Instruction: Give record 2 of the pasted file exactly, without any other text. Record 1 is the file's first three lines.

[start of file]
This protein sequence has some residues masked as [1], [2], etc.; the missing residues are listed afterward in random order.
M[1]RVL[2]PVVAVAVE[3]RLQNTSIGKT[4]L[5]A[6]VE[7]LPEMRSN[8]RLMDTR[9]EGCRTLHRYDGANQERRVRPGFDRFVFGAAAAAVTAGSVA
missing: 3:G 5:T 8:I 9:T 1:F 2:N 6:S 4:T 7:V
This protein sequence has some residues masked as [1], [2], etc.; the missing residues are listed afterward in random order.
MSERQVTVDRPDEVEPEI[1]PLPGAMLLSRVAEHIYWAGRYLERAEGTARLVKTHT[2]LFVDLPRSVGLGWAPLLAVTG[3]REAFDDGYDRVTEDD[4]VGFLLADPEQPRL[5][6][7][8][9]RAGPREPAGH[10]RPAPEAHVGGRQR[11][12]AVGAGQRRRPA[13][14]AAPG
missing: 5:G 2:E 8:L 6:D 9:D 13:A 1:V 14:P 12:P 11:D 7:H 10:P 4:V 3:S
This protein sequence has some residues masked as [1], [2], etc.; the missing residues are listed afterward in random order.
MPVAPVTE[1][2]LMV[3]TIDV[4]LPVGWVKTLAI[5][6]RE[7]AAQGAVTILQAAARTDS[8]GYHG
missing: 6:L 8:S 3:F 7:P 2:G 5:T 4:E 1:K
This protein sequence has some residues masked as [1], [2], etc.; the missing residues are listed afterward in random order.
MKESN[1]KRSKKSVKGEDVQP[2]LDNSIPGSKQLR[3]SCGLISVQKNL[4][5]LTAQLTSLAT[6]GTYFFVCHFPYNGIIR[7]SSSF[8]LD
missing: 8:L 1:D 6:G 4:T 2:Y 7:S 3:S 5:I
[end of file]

This protein sequence has some residues masked as [1], [2], etc.; the missing residues are listed afterward in random order.
MSERQVTVDRPDEVEPEI[1]PLPGAMLLSRVAEHIYWAGRYLERAEGTARLVKTHT[2]LFVDLPRSVGLGWAPLLAVTG[3]REAFDDGYDRVTEDD[4]VGFLLADPEQPRL[5][6][7][8][9]RAGPREPAGH[10]RPAPEAHVGGRQR[11][12]AVGAGQRRRPA[13][14]AAPG
missing: 5:G 2:E 8:L 6:D 9:D 13:A 1:V 14:P 12:P 11:D 7:H 10:P 4:V 3:S